He may boast one of the most prolific big-screen careers in recent history, but it seems that Johnny Depp has been forced to abandon his long-planned project with the former Monty Python star Terry Gilliam.
The colourful director first persuaded Depp to appear in his ambitious film The Man Who Killed Don Quixote in 2000, with the actor cast as a modern-day advertising executive transported back to the 17th century.
Events went on to conspire against Gilliam: amid mounting budgetary pressures, he saw his set in Spain washed away by a freak storm, while his lead actor, Jean Rochefort, had to pull out after suffering a herniated disc.
Gilliam, whose misfortune was chronicled in the documentary Lost In La Mancha, has long been adamant that the project would be revived, with his friend, Depp, back on board.
Unfortunately, this is no longer the case: "I can now honestly say that I'm not working with Johnny on Don Quixote," Gilliam tells us. "He's booked himself up on a lot of other films.
"I wanted to shoot Don Quixote next spring. He said he's not available and we have both agreed that I'm going to die soon, so it would be nice to get this film under my belt."
Hain fumbles about on Facebook
Having only just returned to the Labour front bench as Welsh Secretary, Peter Hain appears overly keen to promote his rebellious credentials. After clashing with the Home Secretary over Gary McKinnon's extradition to the US, the ever-bronzed politician raised eyebrows when a newspaper headline reporting the "Cabinet split" was proudly posted on his Facebook page. Hain's spokesman is keen to explain when I call. "The link was accidentally uploaded without Mr Hain's knowledge and it has been removed," he curiously reveals.
The sick truth about Heigl's acting...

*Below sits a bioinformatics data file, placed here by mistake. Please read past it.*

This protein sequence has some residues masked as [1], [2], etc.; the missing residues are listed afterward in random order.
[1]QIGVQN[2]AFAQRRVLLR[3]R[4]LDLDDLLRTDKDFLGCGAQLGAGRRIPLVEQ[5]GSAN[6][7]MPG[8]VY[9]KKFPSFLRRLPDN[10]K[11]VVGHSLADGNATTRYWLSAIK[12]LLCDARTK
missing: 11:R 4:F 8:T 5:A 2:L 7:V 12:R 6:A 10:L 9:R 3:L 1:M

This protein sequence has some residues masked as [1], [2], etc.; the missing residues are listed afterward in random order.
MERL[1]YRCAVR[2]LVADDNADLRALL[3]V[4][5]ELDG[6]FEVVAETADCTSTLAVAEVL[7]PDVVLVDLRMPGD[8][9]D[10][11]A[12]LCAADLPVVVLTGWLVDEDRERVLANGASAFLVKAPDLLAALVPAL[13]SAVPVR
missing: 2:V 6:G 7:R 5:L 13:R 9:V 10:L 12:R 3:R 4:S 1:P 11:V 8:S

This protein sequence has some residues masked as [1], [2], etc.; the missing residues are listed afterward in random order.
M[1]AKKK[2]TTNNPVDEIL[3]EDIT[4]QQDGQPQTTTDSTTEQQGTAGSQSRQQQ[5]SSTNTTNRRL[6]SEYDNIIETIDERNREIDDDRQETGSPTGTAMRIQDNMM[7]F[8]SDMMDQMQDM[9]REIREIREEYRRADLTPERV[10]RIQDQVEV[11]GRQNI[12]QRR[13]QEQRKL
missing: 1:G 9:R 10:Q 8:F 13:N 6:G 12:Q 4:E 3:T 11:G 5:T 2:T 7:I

The sight of Hollywood exports trying their luck on the West End stage has become a regular spectacle in recent years, but Katherine Heigl isn't filling her would-be employers with confidence. The actress felt duty-bound to issue the following warning when asked about the chances of her treading the boards.
"I'm a big coward and I'm really afraid of live audiences," she confessed to Pandora at this week's premiere of The Ugly Truth in London's Leicester Square. "I used to really want to do stage some day, but I don't think me on stage for any length of time would work because I would inevitably throw up, and that would be embarrassing."
Should she ever change her mind, that's one theatrical debut that could prove more memorable than most.
Save The Observer, tweets Mitchell
After bosses confirmed that The Observer could be closed, one of its celebrity columnists has issued a call to arms. Comedian David Mitchell, a regular scribe for the world's oldest Sunday newspaper, has been urging fans following his Twitter page to join the Save The Observer campaign, on the social networking site. "If you like me, please follow savetheobserver," he writes. "And don't let hating me stop you either." He adds: "A boost in sales in the next few weeks would be a great demonstration of how it would be sorely missed."
Lette lets rip at kitchen goddesses
Don't expect Kathy Lette to be breaking bread with Nigella Lawson any time soon.
Lette suggests that the "domestic goddess" has a lot to answer for. "The rise of the Domestic Goddess has put feminism back 50 years," she declares. "There's so much pressure to rush home and prepare a dinner party. My preferred recipe is to roast a domestic goddess, slowly, on a spit." It's probably worth adding that Lawson dated Lette's husband, Geoffrey Robertson, before his marriage to the author.
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